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Redskins Roster Breakdown: Offensive Line

by Grant Paulsen
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(Photo by Win McNamee/Getty Images)

(Photo by Win McNamee/Getty Images)

Grant Paulsen Grant Paulsen
Grant Paulsen is the Redskins beat reporter for 106.7 The Fan and...
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The NFL Combine is underway and the first position group to be measured, interviewed and asked to meet with the media is the offensive line. With dozens of players auditioning for jobs in Indianapolis this week, it seems like a good time to analyze Washington’s offensive-front.

2011 Summary: 

There was no area on the field where the Redskins were more consistently crippled by injuries than along their offensive line. Left tackle Trent Williams missed a pair of games (health-related) and four others do to a suspension, left guard Kory Lichtensteiger’s season ended after a serious knee injury in October and right tackle Jammal Brown missed more time in 2011 than he did in 2010.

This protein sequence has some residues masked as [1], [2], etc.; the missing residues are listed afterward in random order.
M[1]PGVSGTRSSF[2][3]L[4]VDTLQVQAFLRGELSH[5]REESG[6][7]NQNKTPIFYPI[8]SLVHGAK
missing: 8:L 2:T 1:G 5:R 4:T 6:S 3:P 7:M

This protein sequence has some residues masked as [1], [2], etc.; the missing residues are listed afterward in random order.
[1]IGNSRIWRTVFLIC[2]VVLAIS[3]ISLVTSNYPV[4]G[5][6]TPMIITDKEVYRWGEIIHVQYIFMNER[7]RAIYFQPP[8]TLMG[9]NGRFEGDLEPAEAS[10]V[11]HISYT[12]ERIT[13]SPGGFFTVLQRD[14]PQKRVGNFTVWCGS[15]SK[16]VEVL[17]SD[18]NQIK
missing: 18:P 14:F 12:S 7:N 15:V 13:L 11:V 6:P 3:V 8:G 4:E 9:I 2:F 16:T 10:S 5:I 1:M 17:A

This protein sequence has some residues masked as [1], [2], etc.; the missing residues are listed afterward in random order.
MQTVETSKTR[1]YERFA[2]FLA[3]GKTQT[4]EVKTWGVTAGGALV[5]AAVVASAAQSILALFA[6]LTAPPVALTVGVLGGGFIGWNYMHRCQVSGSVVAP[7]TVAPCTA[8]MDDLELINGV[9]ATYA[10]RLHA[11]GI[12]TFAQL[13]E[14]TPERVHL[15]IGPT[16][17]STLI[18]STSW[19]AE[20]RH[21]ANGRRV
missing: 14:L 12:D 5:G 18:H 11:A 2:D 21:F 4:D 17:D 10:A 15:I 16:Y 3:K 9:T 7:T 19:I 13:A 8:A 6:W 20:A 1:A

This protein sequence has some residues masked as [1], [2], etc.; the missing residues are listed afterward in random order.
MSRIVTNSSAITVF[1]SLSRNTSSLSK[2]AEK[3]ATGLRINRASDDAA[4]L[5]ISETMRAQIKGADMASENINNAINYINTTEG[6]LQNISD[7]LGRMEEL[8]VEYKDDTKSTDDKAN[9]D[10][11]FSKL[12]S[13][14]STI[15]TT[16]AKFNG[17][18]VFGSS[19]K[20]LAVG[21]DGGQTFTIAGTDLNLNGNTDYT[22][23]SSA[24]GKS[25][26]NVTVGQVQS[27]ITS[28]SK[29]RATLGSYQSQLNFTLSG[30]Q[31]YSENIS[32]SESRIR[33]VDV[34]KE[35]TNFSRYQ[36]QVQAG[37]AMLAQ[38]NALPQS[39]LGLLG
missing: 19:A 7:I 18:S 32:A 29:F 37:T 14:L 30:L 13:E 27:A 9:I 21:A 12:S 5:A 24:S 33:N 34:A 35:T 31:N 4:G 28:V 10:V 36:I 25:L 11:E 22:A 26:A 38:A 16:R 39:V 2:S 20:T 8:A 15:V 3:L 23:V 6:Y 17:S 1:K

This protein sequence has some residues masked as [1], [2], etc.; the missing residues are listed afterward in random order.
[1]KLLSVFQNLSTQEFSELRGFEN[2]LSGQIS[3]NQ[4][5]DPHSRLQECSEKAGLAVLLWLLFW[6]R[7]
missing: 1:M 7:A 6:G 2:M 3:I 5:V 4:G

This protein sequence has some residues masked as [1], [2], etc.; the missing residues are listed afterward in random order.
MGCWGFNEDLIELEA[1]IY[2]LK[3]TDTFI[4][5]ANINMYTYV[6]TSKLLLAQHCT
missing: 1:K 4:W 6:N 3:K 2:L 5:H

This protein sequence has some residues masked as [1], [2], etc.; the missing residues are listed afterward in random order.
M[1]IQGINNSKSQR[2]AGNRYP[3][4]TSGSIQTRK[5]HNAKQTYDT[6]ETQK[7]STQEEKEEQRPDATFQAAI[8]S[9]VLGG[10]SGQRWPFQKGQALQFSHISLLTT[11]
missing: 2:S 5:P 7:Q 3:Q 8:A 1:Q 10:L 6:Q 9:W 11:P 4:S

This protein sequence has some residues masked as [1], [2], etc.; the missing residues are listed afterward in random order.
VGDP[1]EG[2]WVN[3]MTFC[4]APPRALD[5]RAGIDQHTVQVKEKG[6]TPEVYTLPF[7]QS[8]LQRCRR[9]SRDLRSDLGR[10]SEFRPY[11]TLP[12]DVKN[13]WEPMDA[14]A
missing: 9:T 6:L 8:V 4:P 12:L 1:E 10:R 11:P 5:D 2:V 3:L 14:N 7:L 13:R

Center Will Montgomery had a fine season and seems to have proven to be a serviceable enough commodity to stick around. He’s a free agent, but he’s a Virginia native and a quality schematic fit, so he’ll likely be retained. Right guard Chris Chester, signed to a five-year contract last summer, was the only Redskins lineman who made 16 starts at the position where he began the season. He’s not going to be a pro bowler any time soon, but like Montgomery, he’s a fine option in Mike Shanahan’s zone-blocking scheme.